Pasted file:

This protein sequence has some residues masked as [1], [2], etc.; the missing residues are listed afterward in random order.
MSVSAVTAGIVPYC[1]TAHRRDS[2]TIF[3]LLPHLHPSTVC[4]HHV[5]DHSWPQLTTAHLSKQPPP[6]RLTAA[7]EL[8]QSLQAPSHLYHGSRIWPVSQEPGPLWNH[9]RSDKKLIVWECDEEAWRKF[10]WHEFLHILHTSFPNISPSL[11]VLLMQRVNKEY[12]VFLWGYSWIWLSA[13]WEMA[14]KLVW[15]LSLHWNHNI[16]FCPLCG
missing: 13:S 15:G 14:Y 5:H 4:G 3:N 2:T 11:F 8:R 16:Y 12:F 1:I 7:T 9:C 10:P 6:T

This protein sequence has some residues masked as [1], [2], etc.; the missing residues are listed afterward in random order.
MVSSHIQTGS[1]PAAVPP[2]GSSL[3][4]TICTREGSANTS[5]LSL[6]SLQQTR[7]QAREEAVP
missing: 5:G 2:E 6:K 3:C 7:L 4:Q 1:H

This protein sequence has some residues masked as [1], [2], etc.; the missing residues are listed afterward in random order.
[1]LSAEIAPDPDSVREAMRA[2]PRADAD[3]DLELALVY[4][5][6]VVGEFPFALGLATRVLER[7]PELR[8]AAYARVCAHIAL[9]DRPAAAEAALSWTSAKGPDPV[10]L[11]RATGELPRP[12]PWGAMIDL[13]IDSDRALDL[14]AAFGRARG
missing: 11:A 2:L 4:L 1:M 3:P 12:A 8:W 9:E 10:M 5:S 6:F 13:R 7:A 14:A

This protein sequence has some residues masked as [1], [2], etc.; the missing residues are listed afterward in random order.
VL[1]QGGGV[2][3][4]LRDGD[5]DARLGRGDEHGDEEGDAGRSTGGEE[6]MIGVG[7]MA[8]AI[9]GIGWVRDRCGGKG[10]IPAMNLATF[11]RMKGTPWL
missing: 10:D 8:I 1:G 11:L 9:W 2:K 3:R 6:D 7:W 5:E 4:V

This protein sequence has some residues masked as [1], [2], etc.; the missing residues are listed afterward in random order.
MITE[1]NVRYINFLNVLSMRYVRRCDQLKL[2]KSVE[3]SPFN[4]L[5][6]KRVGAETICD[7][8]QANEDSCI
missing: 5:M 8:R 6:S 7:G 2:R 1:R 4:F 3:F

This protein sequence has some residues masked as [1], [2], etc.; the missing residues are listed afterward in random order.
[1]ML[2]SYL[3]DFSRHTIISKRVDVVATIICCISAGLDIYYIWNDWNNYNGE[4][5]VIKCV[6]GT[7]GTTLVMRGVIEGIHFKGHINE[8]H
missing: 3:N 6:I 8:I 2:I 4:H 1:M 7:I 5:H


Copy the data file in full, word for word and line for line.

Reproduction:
This protein sequence has some residues masked as [1], [2], etc.; the missing residues are listed afterward in random order.
MSVSAVTAGIVPYC[1]TAHRRDS[2]TIF[3]LLPHLHPSTVC[4]HHV[5]DHSWPQLTTAHLSKQPPP[6]RLTAA[7]EL[8]QSLQAPSHLYHGSRIWPVSQEPGPLWNH[9]RSDKKLIVWECDEEAWRKF[10]WHEFLHILHTSFPNISPSL[11]VLLMQRVNKEY[12]VFLWGYSWIWLSA[13]WEMA[14]KLVW[15]LSLHWNHNI[16]FCPLCG
missing: 13:S 15:G 14:Y 5:H 4:G 3:N 2:T 11:F 8:R 16:Y 12:F 1:I 7:T 9:C 10:P 6:T

This protein sequence has some residues masked as [1], [2], etc.; the missing residues are listed afterward in random order.
MVSSHIQTGS[1]PAAVPP[2]GSSL[3][4]TICTREGSANTS[5]LSL[6]SLQQTR[7]QAREEAVP
missing: 5:G 2:E 6:K 3:C 7:L 4:Q 1:H

This protein sequence has some residues masked as [1], [2], etc.; the missing residues are listed afterward in random order.
[1]LSAEIAPDPDSVREAMRA[2]PRADAD[3]DLELALVY[4][5][6]VVGEFPFALGLATRVLER[7]PELR[8]AAYARVCAHIAL[9]DRPAAAEAALSWTSAKGPDPV[10]L[11]RATGELPRP[12]PWGAMIDL[13]IDSDRALDL[14]AAFGRARG
missing: 11:A 2:L 4:L 1:M 3:P 12:A 8:W 9:E 10:M 5:S 6:F 13:R 7:A 14:A

This protein sequence has some residues masked as [1], [2], etc.; the missing residues are listed afterward in random order.
VL[1]QGGGV[2][3][4]LRDGD[5]DARLGRGDEHGDEEGDAGRSTGGEE[6]MIGVG[7]MA[8]AI[9]GIGWVRDRCGGKG[10]IPAMNLATF[11]RMKGTPWL
missing: 10:D 8:I 1:G 11:L 9:W 2:K 3:R 6:D 7:W 5:E 4:V

This protein sequence has some residues masked as [1], [2], etc.; the missing residues are listed afterward in random order.
MITE[1]NVRYINFLNVLSMRYVRRCDQLKL[2]KSVE[3]SPFN[4]L[5][6]KRVGAETICD[7][8]QANEDSCI
missing: 5:M 8:R 6:S 7:G 2:R 1:R 4:F 3:F

This protein sequence has some residues masked as [1], [2], etc.; the missing residues are listed afterward in random order.
[1]ML[2]SYL[3]DFSRHTIISKRVDVVATIICCISAGLDIYYIWNDWNNYNGE[4][5]VIKCV[6]GT[7]GTTLVMRGVIEGIHFKGHINE[8]H
missing: 3:N 6:I 8:I 2:I 4:H 1:M 7:I 5:H